Designing Products isn’t supposed to be easy

Bradee Evans
Apr 16 · 3 min read

Designing an inclusive (better) design team

I have been on all kinds of teams.

I’ve been on a few where everyone agreed outright on everything. No one challenged anything that was said. So nice? Decisions are quick. Progress is made.

Why would anyone want to work with anyone else? So easy. LOLs :👍🏻:s in Slack. Beers. Table-tennis. Nice.

I’ve also been on a few where every decision was harder. A lot of back and forth. Everyone needed to work on explaining themselves clearly, or changing the approach until the idea was understood. More people felt empowered to challenge and ask questions.

Things took a little longer. Blah. Drag. Amiright? Who needs it?

We need diversity… of all kinds.

The current political divide is a glorious articulation of what happens when we choose only to speak and listen to people who will affirm our own views. Factions form. Misinformation is amplified. We get lazy in articulating our thoughts to those who disagree. And ultimately we tune in only to those who think, look, act, and feel a lot like we do. It’s bad for us and bad for the world.

It becomes harder and harder to find, hear and understand those voices who disagree. And we may be building it into our design teams. We must stop.

It’s been discussed at length, by people much more articulate than I, how more diverse teams yield more creative results.

DE&I for Everyone

We seem to rally around the low-hanging diversity fruit — and awarding our organizations and our tools a diversity honor badge a little prematurely.

The Cultural Fit Dog Whistle.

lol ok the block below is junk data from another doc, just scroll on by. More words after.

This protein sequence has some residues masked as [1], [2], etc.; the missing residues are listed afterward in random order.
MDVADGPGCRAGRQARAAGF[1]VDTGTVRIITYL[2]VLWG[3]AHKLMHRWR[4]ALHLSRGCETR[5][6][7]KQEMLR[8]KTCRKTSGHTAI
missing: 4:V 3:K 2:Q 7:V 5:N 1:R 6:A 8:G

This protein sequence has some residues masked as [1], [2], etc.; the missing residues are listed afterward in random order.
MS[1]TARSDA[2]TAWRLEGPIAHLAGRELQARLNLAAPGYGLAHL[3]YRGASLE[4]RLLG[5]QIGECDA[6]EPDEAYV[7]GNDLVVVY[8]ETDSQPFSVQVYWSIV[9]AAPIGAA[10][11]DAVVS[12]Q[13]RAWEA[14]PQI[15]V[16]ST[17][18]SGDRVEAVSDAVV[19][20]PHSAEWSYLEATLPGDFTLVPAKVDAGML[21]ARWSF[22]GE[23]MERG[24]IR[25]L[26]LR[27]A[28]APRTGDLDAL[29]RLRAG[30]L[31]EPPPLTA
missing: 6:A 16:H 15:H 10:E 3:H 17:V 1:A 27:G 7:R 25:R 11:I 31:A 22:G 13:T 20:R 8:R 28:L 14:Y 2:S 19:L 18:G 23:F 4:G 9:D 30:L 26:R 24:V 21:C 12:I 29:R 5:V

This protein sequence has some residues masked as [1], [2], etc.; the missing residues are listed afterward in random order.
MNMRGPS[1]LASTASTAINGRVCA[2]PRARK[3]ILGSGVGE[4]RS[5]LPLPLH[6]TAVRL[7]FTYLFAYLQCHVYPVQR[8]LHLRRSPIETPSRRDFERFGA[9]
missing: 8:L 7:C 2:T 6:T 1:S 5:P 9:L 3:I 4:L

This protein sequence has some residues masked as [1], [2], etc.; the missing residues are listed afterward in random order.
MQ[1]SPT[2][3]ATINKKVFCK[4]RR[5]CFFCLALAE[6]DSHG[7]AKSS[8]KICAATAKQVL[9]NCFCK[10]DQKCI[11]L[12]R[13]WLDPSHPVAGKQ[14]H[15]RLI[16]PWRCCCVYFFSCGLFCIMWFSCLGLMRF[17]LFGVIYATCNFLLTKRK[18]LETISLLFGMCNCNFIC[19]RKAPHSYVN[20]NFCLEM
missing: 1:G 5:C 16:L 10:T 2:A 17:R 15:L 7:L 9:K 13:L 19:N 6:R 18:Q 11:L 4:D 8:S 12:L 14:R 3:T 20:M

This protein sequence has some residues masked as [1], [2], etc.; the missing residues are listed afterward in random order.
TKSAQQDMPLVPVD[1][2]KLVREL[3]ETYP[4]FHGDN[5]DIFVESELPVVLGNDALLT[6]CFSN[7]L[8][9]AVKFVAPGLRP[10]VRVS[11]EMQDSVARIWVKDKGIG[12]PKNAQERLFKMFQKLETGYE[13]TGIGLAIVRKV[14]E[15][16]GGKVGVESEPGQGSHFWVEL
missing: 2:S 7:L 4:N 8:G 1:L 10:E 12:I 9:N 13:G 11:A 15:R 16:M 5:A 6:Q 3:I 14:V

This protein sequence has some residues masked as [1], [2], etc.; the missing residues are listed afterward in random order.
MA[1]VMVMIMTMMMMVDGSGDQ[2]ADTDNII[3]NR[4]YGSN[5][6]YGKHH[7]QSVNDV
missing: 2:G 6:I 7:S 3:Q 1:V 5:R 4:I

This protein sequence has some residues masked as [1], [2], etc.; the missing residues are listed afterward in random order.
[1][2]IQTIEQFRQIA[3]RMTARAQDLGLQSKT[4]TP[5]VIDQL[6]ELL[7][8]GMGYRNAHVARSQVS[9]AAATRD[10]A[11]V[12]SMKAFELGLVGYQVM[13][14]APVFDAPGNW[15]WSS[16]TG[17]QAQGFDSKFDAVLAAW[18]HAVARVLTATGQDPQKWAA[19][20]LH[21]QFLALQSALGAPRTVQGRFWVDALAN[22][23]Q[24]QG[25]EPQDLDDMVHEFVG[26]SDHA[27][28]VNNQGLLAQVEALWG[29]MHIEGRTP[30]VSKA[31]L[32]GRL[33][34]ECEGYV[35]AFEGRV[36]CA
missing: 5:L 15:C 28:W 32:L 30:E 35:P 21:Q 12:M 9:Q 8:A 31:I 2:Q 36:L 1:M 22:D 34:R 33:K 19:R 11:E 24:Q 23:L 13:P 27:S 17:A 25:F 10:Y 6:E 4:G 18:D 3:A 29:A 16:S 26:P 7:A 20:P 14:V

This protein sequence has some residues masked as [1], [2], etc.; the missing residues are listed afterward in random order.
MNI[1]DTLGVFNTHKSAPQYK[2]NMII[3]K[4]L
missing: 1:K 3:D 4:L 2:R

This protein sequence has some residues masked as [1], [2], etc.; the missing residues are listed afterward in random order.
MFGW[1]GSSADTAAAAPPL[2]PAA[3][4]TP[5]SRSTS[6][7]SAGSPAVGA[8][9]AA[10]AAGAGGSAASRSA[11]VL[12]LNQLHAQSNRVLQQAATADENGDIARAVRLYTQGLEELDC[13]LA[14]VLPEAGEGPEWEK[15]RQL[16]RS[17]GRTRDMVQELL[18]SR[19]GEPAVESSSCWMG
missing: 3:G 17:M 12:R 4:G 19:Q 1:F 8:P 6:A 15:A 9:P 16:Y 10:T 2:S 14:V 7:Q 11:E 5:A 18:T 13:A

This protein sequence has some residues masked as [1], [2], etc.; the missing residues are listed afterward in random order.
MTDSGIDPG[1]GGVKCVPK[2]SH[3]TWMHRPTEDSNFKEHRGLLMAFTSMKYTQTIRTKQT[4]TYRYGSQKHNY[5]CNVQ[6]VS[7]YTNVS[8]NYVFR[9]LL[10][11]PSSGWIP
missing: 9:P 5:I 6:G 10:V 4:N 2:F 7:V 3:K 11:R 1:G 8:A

Most of the designers and design managers I speak with have made great efforts to recruit and hire for gender and ethnic diversity. And have the numbers to prove it. Good on ya.👍🏻

They sometimes also, however, hire for that all important “cultural fit.” When we unpack that — what are we really saying? We should all want to hang out together and grab a drink? Stay late? Does that really allow for diversity in station of life (age, parental status), religion, nationality, mobility?

I can tell you that I’ve interviewed at least one large Bay Area forward-thinking design powerhouse — that was “ just starting to see some of our staff have children” at the time of my visit. A team of over 200 designers. Five or fewer parents.

Let’s chop the diversity, not just slice it…

We all try and look at the work and how the applicant approaches problems. But we may expect them to approach those problems the way our foundation and education have taught us to expect problems to be approached.

Check out this pretty cool article in the Times about how Mount Sinai medical school has been admitting non-traditional (humanities vs. pre-med) students into their program.

… students who came from a diverse background of study (and subsequently more diverse background of interests) would introduce more diversity of thought into the medical profession, and create better doctors.

This is in stark contrast to the very strict hard-science requirements found in the classic recruiting and vetting process for med-school students. The theory is that students who came from a diverse background of study (and subsequently more diverse background of interests) would introduce more diversity of thought into the medical profession, and create better doctors. Ten years it seems to be working as they are expanding the program. Interesting. Perhaps this speaks to me because my degree is in neuroscience and biology from a liberal arts school.

Fight the Urge to Make it (too) Easy

Be careful not to recruit from your school/college/background/gamer team? too much. (Or your lack-of-school. Or your boot camp. Or whatever.) Beware of the dog-whistle of cultural fit. Chop diversity in all the ways, don’t just slice it by including station of life diversity and problem approach diversity.

If, when looking around at your team, you realize you all get along great all the time and hang out after work because you’re all in the same station of life…your work is suffering. Designing isn’t supposed to be easy. Your team will thank you for it.

Photo by Luis Quintero on Unsplash

Thanks to Seth Shaw and Adobe Creative Cloud

Bradee Evans

Written by

Product Design @figmadesign — previously Design Manager at Photoshop

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